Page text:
More and more institutions and even whole countries are disinvesting in fossil fuels. This is happening. Money talks.

To be realistic, wind and solar power are not yet feasible ways to provide for all our energy requirements. Better batteries would help. Nuclear would cover our needs without adding to carbon dioxide levels, but as Japan and Ukraine know, it’s not a safe yet. Accidents still happen, often rendering a zone uninhabitable. Luckily, incidents in which the ocean or the water supply are rare.

We need to find solutions and also cut our energy use. Withdrawing financial support for fossil fuels exerts pressure in the right direction.

Costa Rica
Earlier this year, Costa Rica’s new president, Carlos Alvarado, announced a plan to ban fossil fuels and eliminate their carbon footprint. Mr. Alvarado, a thirty-eight-year-old former journalist, made the announcement to thousands of people during his inauguration in May. "Decarbonisation is the great task of our generation,” he said, “and Costa Rica must be among the first countries in the world to accomplish it, if not the first." As part of the proposal, the government will start implementing a plan to end its use of fossil fuels in transportation in 2021. That’s just three years from now.

Although the details haven’t yet been announced, China is considering a similar initiative that would affect industries around the world. Last September, Xin Guobin, the vice minister of industry and information technology, told the audience at an automotive conference in Tianjin that the government is developing a long-term plan to phase out vehicles powered by fossil fuels.

(Tyrone Siu/Reuters)

(Tyrone Siu/Reuters)

New York City
Here in the United States, New York City has risen to a leadership position in the battle for divestment. At a press conference last January, in a neighborhood harmed by Hurricane Sandy nearly six years ago, officials announced that the city will stop divesting its massive pension funds to fossil fuel businesses and is suing the five largest oil companies for damages.

“Our planet’s most important city was now at war with its richest industry,” wrote Bill McKibben, the cofounder of the climate group 350.org. “And overnight, the battle to save the planet shifted from largely political to largely financial.”

Of course, this shift has been in progress for a long time. The campaign to divest from fossil fuels, which 350.org helped launch, has become the largest of its kind, with more than $6 trillion in investments pulled so far.

California and Hawaii
Have both voted that by 2045 all their states' energy will have to come from carbon free sources.

Asbury Park
The mayor of Asbury Park, NJ has refused to allow off shore drilling in the vicinity of his town. In fact, many NJ residents oppose drilling off the coast of their state...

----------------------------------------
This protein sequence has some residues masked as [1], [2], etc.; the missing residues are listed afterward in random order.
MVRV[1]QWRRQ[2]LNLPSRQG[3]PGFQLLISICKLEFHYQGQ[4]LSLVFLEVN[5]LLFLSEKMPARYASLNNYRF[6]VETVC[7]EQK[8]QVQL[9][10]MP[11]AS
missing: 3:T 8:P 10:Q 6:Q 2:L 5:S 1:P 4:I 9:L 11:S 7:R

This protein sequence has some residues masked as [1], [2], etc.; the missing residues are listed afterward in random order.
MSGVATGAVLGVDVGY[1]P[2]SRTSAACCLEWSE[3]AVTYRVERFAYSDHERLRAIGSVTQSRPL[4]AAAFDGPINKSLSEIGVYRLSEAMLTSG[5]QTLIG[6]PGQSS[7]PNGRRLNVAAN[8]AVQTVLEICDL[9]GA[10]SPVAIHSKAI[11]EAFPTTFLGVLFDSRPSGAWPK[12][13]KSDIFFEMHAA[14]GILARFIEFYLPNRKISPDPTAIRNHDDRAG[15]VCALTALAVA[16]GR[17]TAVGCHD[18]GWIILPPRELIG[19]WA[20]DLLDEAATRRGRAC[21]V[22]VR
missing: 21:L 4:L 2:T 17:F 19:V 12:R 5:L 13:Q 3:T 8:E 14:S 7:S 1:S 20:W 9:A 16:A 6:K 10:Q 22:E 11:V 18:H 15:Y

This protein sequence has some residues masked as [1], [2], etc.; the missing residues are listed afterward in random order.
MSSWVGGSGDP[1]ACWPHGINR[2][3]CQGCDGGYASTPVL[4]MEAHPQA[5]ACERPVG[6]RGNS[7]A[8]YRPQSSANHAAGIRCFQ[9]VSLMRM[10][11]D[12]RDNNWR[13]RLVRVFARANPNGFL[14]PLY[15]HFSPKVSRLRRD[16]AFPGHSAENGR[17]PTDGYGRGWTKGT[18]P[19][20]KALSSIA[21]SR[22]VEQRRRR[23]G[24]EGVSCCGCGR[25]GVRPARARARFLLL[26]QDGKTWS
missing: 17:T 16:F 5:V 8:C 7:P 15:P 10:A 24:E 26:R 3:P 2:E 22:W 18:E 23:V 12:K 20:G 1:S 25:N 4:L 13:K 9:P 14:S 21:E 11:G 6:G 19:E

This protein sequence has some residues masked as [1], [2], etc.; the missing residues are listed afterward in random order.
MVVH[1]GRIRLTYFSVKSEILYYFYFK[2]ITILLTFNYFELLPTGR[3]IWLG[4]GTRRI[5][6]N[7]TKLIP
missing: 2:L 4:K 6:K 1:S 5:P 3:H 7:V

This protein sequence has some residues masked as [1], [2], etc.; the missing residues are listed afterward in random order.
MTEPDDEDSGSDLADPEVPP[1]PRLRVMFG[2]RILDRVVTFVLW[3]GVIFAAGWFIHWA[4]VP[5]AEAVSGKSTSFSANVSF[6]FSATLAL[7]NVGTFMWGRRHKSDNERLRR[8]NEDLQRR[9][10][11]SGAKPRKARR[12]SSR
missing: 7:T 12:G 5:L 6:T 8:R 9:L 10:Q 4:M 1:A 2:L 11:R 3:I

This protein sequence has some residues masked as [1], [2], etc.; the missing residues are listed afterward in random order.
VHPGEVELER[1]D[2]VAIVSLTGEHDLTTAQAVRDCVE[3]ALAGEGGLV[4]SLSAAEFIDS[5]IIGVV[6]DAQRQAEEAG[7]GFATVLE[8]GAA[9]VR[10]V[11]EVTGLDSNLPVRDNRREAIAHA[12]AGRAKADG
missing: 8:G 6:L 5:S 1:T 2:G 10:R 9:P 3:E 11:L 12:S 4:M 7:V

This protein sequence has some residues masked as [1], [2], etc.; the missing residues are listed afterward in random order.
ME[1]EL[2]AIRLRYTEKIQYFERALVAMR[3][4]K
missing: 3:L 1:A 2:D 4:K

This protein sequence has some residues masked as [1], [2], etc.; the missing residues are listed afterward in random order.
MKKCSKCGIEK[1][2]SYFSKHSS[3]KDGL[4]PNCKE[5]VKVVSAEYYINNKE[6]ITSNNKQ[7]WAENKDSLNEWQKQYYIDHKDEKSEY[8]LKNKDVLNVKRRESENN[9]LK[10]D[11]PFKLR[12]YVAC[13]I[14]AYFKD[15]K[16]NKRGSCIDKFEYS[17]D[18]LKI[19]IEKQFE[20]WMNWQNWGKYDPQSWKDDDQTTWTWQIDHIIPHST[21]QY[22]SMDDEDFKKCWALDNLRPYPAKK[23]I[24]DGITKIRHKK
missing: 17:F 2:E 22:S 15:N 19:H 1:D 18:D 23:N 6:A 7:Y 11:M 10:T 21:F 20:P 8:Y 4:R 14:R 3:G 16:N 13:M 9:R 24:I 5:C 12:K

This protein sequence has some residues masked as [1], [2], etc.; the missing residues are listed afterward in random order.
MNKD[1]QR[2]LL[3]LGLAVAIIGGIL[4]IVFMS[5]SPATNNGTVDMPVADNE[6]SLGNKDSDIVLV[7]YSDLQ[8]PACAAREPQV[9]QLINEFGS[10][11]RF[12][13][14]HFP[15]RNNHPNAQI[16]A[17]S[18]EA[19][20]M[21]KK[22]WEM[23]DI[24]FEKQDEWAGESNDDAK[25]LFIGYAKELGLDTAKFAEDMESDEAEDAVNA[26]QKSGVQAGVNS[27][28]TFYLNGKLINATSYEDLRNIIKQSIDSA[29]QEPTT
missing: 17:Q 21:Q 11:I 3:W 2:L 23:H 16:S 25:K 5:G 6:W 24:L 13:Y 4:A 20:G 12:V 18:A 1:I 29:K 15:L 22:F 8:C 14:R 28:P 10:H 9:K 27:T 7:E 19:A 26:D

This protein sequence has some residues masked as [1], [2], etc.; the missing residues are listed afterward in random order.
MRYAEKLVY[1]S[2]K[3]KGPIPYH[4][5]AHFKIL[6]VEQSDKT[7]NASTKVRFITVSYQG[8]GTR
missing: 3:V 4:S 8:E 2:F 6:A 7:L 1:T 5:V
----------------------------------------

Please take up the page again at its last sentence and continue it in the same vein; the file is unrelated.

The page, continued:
Offshore drilling protest in Hamilton, N.J. (Wayne Parry / AP)

Offshore drilling protest in Hamilton, N.J. (Wayne Parry / AP)

In June, Ireland moved to withdraw its public funding for fossil fuels, an event marking the most significant advance in the international divestment movement. The lower house of Parliament passed a bill that will force the country’s sovereign fund, which is valued at 8.9 billion euros, or about $10.4 billion, to stop financing non-renewable resources “as soon as practicable.”  

According to an aide to Thomas Pringle, the member of Parliament who proposed the measure, the bill has the support of Ireland’s prime minister, Leo Varadkar, and will likely become law. When it does, Ireland will become the first country to formally commit to fossil fuel divestment.

Norway is proposing to drop oil and gas companies from its sovereign investment fund, which amounts to $1 trillion dollars. And they’re a big oil-producing nation!

Last month, the Church of England’s General Synod, Parliament, bishops, clergy and laity voted 347 to 4 to sell its holdings in fossil fuel businesses that had not pledged to align their practices with the Paris Climate Accord by 2023.

Additionally, the charity Christian Aid announced earlier this month that more than 5,500 churches of various denominations across the UK are now using renewable energy. Churches have united to use their financial and moral clout to impact the fossil fuel industry.

York Minster is among the churches using renewable energy. (Steve Parsons/PA)

York Minster is among the churches using renewable energy. (Steve Parsons/PA)

New Zealand
In April, New Zealand’s prime minister, Jacinda Ardern, announced that the country will be prohibiting new offshore exploration for oil and gas as a way of tackling climate change.

Facebook, Citigroup and Ikea plan to on use energy from renewable sources by 2020.

Little by little
So, although Trump and his Republican enablers are eliminating regulations that govern emissions and pollution, backing continued and expanded fossil fuel use and emasculating what little is left of the EPA, there is some hope. Cities, small countries (and even some very large ones like China) and states are acting on their own, doing what they can to offer us a chance of a future. They have set targets and many are divesting in fossil fuel industries; money talks. Until we vote for federal representatives that will do what needs to be done—who have some spine—places and institutions around the world are taking this into their own hands. All is not lost yet.